The Story of Vancouver as the Bluest City

It is 2040 and Vancouver is a world leader in responsible water and energy management. Building upon Vancouver’s Greenest City action plan and other sustainability initiatives throughout Metro Vancouver, the lower mainland has invested heavily in a Bluest City plan. Through the plan there is a movement towards more decentralized water systems. The Bluest City plan emphasizes reusing water as much as possible, capturing runoff, re-using “waste” water, vertical urban farming to reduce runoff and improve local food security and have citizens act as water stewards. In this story, stormwater systems are integrated with green space and wetlands within the water catchment system to manage water flows and as social tools to connect citizens with the local water cycle and there is full-cost accounting for water utilities. This approach has involved rethinking: building codes, policies and regulations that manage water resources.

The City engages citizens about our relationship to water through experiential and peer learning. Water Education Citizen committees were formed in 2020 to involve citizens in planning campaigns and participating in the budgeting of resources. Creative and interactive public education and outreach tools engage citizens to think of water use, our impacts on ecosystems and potential water opportunities. For example, bus stop poster shelters capture the excess rainwater and have a water-based game.

The Story of Climate Resilient Vancouver

It is 2040 and Vancouver has been creating and enacting visionary plans to ensure the city is prepared for new climate change realities. Examples of these plans include: floodplain development regulations, green infrastructure and the use of common spaces to collect floodwaters for gradual infiltration. Vancouver is emerging as a world leader in adapting to and creating opportunities in an unstable climate. Local leadership plans are responsive to unpredictability, focused on building resilience and a culture of learning from our failures. Social media is used to share and build ideas and promote climate chance adaptation design competitions for entrepreneurs. Government and the private sector have invested in research and development to test technological and social interventions and their effectiveness for climate change adaption (e.g. solar roads, adaptive tourism, water data projects, beautifying seawalls, household, commercial and institutional innovative water provisioning systems, etc.).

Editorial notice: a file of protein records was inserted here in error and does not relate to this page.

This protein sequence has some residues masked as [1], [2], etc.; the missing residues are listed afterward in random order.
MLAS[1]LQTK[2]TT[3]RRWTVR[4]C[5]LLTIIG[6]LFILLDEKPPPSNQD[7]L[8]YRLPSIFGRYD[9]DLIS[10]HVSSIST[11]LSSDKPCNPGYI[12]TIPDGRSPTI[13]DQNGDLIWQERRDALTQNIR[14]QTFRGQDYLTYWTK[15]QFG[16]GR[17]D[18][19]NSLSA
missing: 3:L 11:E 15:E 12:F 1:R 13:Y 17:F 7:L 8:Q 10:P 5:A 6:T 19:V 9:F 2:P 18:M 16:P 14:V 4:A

As a result of sea level rise and the City’s relative prosperity, Vancouver has absorbed many climate refugees which has heightened social tensions. The increased population and loss of land has resulted in housing scarcity, an increased demand on municipal services and local resources. There has also been an intrusion of salt water making freshwater a more precious resource, so groundwater use is closely monitored. In an effort to encourage wise water use, the cost of potable water has increased. Social marketing strategies, social media and education campaigns are in place to encourage Vancouverites to value water and adopt wise water behaviour (rather than relying on coercion or financial incentives to encourage change). These changes have culminated in a culture shift of values and expectations (the way we think about ourselves, an ethic of working together, our relationship with nature, etc.).